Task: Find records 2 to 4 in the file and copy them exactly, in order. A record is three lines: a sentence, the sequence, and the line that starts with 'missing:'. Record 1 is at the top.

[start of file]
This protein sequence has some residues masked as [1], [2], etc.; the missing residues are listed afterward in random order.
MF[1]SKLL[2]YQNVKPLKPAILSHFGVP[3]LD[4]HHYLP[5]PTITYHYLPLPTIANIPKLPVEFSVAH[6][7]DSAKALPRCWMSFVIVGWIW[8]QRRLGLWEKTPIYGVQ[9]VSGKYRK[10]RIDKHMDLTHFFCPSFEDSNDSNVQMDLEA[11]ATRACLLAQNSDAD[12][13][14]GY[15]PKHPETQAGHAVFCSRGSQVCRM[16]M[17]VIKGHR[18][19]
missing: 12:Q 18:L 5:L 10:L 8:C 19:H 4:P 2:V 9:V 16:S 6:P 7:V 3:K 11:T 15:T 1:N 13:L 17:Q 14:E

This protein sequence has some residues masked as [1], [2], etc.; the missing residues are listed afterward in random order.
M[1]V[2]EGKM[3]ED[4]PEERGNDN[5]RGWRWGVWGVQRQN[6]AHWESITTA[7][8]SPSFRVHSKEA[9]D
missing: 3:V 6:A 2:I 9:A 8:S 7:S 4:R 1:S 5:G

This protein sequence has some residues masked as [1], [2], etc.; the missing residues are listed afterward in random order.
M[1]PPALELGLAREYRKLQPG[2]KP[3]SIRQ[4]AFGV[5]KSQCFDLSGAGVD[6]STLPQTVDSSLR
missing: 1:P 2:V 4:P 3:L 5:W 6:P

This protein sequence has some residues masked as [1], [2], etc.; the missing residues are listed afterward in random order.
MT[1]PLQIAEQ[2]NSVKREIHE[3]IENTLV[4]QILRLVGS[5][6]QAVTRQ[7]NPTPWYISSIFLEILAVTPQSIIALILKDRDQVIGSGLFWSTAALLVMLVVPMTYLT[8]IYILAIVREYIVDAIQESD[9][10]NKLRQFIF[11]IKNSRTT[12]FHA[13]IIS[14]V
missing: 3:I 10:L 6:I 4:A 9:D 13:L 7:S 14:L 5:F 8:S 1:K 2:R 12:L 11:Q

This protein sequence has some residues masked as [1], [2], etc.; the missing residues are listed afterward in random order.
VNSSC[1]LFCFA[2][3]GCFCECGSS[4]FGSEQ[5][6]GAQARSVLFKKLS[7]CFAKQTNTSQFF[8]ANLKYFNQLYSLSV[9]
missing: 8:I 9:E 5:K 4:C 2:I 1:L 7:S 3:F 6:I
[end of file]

This protein sequence has some residues masked as [1], [2], etc.; the missing residues are listed afterward in random order.
M[1]V[2]EGKM[3]ED[4]PEERGNDN[5]RGWRWGVWGVQRQN[6]AHWESITTA[7][8]SPSFRVHSKEA[9]D
missing: 3:V 6:A 2:I 9:A 8:S 7:S 4:R 1:S 5:G

This protein sequence has some residues masked as [1], [2], etc.; the missing residues are listed afterward in random order.
M[1]PPALELGLAREYRKLQPG[2]KP[3]SIRQ[4]AFGV[5]KSQCFDLSGAGVD[6]STLPQTVDSSLR
missing: 1:P 2:V 4:P 3:L 5:W 6:P

This protein sequence has some residues masked as [1], [2], etc.; the missing residues are listed afterward in random order.
MT[1]PLQIAEQ[2]NSVKREIHE[3]IENTLV[4]QILRLVGS[5][6]QAVTRQ[7]NPTPWYISSIFLEILAVTPQSIIALILKDRDQVIGSGLFWSTAALLVMLVVPMTYLT[8]IYILAIVREYIVDAIQESD[9][10]NKLRQFIF[11]IKNSRTT[12]FHA[13]IIS[14]V
missing: 3:I 10:L 6:I 4:A 9:D 13:L 7:S 14:L 5:F 8:S 1:K 2:R 12:L 11:Q